Fashion trends change from year to year, as people tire of one and move on to the next, but it does reflect trends of the recent and distant past. You can see this on red carpets and in highschool hallways.
There are many places to see the inspiration from previous decades. Some 90s fashions have come into popularity recently, like mom jeans and mini-skirts. Mini-skirts were originally invented in the 1960s, by designer Mary Quant and popularized by celebrities of the era, like Twiggy. Another example of this is the over the top styles of the 1830s and early 80s. It is particularly evident in wedding dresses. The puffy sleeves, wide skirts, and excessive embellishments on the dresses are a few common characteristics.
In addition to the general cyclical nature of fashion, people are wearing clothes from the past decades with the rise of thrifting. 40% more girls and 18% more boys have thrifted something in the last year than the previous year (Business Insider). Younger people are far more likely to consider global warming as a major concern, so they are beginning to be more environmentally conscious (Berkeley). They go to thrift shops and second-hand stores to lower the amount of waste they produce. They also do this to avoid the harm that fast-fashion causes to the planet and to avoid unethical working conditions in clothing factories. Therefore, people are introducing and appreciating trends from previous years more than ever.
The internet has also spread past trends into the modern-day, with many influencers choosing to dress in the styles from previous generations, like the 1950s new look or the glamorous 1920s. This is extremely different from most times in history when people had to adhere to the current fashions or they would look outdated or be judged harshly by their contemporaries, especially pre-1960s. Judgment still exists because it is unconventional, and false beliefs that they would prefer to live in another era. This belief is combated with the platitude “vintage fashion, not values.” This illustrates the point that they hold more progressive values and disagree with the oppression characteristic of past decades.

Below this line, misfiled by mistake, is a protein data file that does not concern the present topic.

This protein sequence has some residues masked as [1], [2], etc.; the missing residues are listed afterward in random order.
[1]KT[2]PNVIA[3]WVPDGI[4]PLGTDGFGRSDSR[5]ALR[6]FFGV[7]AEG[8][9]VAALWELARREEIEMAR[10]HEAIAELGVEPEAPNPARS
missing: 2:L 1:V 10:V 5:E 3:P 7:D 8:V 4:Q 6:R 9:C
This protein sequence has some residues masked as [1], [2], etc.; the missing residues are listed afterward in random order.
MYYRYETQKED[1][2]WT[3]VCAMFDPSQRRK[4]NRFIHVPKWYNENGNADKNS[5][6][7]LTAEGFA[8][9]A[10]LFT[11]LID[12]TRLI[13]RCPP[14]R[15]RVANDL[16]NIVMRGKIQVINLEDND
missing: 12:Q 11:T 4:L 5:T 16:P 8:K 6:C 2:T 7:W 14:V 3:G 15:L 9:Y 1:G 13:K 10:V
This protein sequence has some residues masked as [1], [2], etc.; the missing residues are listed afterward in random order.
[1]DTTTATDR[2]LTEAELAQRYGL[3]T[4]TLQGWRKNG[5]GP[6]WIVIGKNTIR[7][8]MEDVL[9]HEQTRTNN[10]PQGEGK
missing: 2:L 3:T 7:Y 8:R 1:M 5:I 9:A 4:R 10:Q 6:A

People typically come into contact with these styles through period dramas with inaccurate representations of previous styles. However, with more accurate knowledge and the increasing presence of fashion historians on social media, like Karolina Zebrowska and Bernadette Banner, people are beginning to look at period dramas with more knowledge, regarding the accuracy of costumes. Audiences are now more likely to be ripped out of the world and get annoyed by inaccurate costuming or by egregious corset scenes because of this increased awareness. The movie industry and costume makers have had to respond. While there are still many movies that do not have accurate costumes, there is a significant improvement. Period dramas have more costumes that are based on actual portraits and fashion plates from the era that it takes place in. Although 2019’s “Little Women” had horribly inaccurate costumes, other movies have already begun to spend time on accurate costumes, like 2020’s “Emma.” “Emma” based its costumes off of fashion plates, paintings, and surviving garments. This allows the viewer to become more ingrained in the movie and its setting. It also shows people what people actually wore during that time period and an opportunity for them to appreciate an art form that is generally disregarded.
All in all, as people become more aware of fashion history, period dramas are forced to become more accurate and people can appreciate an underrated form of art. On top of that, thriftng is bringing back fashion and creating more variety in people’s personal styles.